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administrators of Isaac P. Tice, deceased, and others," without my approval.
The object of this bill is to confer upon the Court of Claims jurisdiction to retry and determine a case brought by the representatives of Isaac P. Tice against the United States in the Court of Claims in the year 1873 to recover from the Government the sum of $25,ooo, the alleged value of certain meters invented by Isaac P. Tice for the purpose of measuring the quality and strength of distilled spirits.
It was claimed that this amount, together with the sum of $733-33 for storage of said meters, was due to the claimant under a contract made between Tice and the Commissioner of Internal Revenue in pursuance of section 15 of the act of March 2, 1867 (14 Stats., 481). From the report of the case in 13 Court of Claims Reports, 112, it appears that the matter was fully and deliberately tried and argued both on behalf of the claimant and of the United States, and that at December term, 1877, the Court of Claims rendered a decision adverse to the claimant, expressly stating that the claimants had failed to establish their claim both in law and on the facts. Not satisfied with this conclusion of the Court of Claims, the claimants took an appeal to the Supreme Court of the United States, where the case was again argued and was decided, October term, 1878, the judgment of the Court of Claims being declared to be in accordance with the law and therefore affirmed. In these two decisions the law and the facts pertaining to the claim were fully set forth and discussed.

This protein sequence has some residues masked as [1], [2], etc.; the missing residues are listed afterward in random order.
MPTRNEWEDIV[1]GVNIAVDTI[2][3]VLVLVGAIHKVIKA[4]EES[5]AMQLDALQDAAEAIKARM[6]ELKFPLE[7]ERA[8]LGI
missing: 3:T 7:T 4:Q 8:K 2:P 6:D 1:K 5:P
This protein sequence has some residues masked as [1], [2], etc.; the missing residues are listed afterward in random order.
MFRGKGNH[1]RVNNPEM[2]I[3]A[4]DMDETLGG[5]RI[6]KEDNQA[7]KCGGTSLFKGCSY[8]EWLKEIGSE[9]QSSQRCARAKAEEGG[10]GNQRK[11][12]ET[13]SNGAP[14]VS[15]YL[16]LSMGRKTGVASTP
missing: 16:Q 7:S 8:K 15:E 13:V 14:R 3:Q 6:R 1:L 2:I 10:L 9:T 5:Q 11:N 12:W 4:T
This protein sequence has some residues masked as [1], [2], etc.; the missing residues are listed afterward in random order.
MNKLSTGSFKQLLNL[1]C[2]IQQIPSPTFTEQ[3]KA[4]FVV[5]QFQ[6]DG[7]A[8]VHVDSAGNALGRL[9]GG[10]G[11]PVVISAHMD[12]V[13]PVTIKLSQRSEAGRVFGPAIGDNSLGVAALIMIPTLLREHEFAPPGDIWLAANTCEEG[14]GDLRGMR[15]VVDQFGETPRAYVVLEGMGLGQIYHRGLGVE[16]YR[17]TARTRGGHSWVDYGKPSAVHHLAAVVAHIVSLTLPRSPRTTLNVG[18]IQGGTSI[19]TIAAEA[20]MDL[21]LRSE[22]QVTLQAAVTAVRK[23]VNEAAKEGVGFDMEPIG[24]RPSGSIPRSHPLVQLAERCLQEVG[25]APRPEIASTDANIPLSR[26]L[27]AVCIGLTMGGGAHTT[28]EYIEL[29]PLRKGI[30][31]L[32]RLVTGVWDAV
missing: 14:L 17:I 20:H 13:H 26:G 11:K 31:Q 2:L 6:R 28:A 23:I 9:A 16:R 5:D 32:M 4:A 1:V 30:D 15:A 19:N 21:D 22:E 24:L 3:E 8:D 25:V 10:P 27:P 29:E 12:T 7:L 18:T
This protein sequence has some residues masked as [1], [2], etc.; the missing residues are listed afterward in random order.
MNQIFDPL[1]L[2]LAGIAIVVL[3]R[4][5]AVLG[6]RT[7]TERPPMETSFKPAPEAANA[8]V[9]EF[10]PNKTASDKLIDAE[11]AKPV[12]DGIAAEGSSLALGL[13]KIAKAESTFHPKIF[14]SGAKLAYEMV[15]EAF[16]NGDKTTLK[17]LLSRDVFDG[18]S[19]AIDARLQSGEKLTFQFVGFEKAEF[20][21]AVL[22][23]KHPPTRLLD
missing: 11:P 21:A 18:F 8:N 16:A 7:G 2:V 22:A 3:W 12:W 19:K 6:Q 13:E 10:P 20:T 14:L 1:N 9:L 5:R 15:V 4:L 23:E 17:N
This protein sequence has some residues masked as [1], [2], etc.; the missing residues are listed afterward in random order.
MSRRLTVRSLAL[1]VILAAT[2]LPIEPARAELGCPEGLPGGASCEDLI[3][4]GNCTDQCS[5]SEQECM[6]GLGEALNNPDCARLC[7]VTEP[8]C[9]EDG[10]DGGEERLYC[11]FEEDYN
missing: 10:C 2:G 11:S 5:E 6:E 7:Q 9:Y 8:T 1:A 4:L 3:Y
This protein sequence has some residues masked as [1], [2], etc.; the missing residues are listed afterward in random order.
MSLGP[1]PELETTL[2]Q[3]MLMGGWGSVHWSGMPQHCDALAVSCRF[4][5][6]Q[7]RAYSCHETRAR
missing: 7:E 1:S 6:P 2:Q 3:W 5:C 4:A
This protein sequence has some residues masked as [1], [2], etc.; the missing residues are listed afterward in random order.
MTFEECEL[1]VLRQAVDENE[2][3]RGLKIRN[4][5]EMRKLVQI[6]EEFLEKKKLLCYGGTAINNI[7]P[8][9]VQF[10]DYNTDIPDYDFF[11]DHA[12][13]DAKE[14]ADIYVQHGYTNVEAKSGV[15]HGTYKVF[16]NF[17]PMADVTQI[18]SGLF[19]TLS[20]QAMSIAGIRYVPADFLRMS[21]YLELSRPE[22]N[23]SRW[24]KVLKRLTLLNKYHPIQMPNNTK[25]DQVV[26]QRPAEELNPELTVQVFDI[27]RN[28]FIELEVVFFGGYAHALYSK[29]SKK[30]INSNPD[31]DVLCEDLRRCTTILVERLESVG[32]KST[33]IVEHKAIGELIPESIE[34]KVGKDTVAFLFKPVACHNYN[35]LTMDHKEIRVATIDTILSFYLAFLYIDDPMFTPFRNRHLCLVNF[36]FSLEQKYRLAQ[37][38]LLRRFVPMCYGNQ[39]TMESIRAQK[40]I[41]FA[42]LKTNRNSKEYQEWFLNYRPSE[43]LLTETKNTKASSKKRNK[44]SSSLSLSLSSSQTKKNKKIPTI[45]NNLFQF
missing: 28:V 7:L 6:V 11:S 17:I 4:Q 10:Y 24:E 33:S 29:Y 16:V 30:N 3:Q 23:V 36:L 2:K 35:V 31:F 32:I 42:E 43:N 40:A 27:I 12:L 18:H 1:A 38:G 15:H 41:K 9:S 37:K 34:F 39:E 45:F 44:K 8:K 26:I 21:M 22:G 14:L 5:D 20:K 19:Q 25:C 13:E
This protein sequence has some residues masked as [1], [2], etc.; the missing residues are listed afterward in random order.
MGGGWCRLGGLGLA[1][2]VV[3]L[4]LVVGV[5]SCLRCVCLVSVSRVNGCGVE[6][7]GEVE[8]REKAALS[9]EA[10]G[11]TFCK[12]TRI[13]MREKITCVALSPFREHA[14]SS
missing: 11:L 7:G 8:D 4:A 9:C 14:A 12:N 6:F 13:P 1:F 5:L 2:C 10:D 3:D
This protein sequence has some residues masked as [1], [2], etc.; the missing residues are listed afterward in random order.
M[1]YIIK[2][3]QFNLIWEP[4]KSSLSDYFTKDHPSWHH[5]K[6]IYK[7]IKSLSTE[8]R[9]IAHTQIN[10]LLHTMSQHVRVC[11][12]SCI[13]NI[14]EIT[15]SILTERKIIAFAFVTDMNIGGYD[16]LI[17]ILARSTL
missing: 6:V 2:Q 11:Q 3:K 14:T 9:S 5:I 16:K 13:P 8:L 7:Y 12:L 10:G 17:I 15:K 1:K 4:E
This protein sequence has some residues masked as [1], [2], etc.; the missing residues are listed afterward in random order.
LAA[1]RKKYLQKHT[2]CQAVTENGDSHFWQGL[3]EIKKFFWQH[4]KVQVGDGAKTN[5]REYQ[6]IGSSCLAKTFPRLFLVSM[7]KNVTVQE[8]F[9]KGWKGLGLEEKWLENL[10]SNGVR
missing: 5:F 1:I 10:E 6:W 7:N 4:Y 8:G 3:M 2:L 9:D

The bill further confers upon the Court of Claims jurisdiction to try and determine certain alleged claims of said Tice and others for money collected on account of the Tice meters, but not paid over to him or them under the regulations of the Treasury.
The amount of the latter claim, according to the report of the committee of the House of Representatives to which this bill was referred, is $140,000. It does not appear from the report of the committee, nor from any documents to which I have access, who are the other persons by whom this latter sum is claimed. The claim for $140,000 must have accrued prior to July, 1871, and therefore at this time is of at least twenty-seven years' standing.
It will thus be perceived that the object of the bill is to remove from the pathway of the claimants two legal bars to the prosecution of their claim in the courts-one, the bar of the statute of limitations, which requires all claimants against the Government to present their claims and bring actions thereon within six years from the time the cause of action accrues; and the other, that bar of estoppel which arises by reason of a former adverse judgment, rendered in a court of competent jurisdiction. This is not a general modification of the